How do vaccines work?
How Vaccines Work
Video courtesy of Health Canada. All contents may not be reproduced without permission and are copyright of Her Majesty the Queen in Right of Canada, Represented by the Minister of Health, 2012.
Your immune system
Your immune system is made up of a specialized network of organs, cells, and tissues that all work together to help protect you against disease. When a disease-causing germ (for example, a virus or bacteria) enters your body, your immune system:
- Recognizes the germ as being foreign (not belonging in the body).
- Responds by making special proteins (called antibodies) that help destroy the germ. Most of the time, your immune system can’t act fast enough to stop the germ from making you sick. But by destroying the germ, it can usually help you get well again.
- Remembers the germ that made you sick and how to destroy it. That way, if you are ever exposed to the same disease germ in the future, your immune system can quickly destroy it before it has a chance to make you sick. This protection is called immunity.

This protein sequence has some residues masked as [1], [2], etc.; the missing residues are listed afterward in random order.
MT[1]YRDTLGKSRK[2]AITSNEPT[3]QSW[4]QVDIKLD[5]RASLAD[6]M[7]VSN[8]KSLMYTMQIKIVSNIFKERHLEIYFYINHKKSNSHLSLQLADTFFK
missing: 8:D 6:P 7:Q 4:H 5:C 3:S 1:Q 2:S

Vaccines and your immune system
Vaccines give you immunity to a disease without you getting sick first. They are made using killed or weakened versions of the disease-causing germ or parts of the germ (called antigens). For some vaccines, genetic engineering is used to make the antigens used in the vaccine. It’s much safer to get a vaccine than to get the disease it prevents.
When you get a vaccine, your immune system responds to the vaccine the same way it would to the real germ. It:
- Recognizes the germ in the vaccine as being foreign.
- Responds by making antibodies to the germ in the vaccine, just as it would for the real germ.
- Remembers the germ and how to destroy it. That way, if you are ever exposed to the disease-causing germ in the future, your immune system will be able to quickly destroy it before it has a chance to make you sick. This is how you get immunity from vaccines.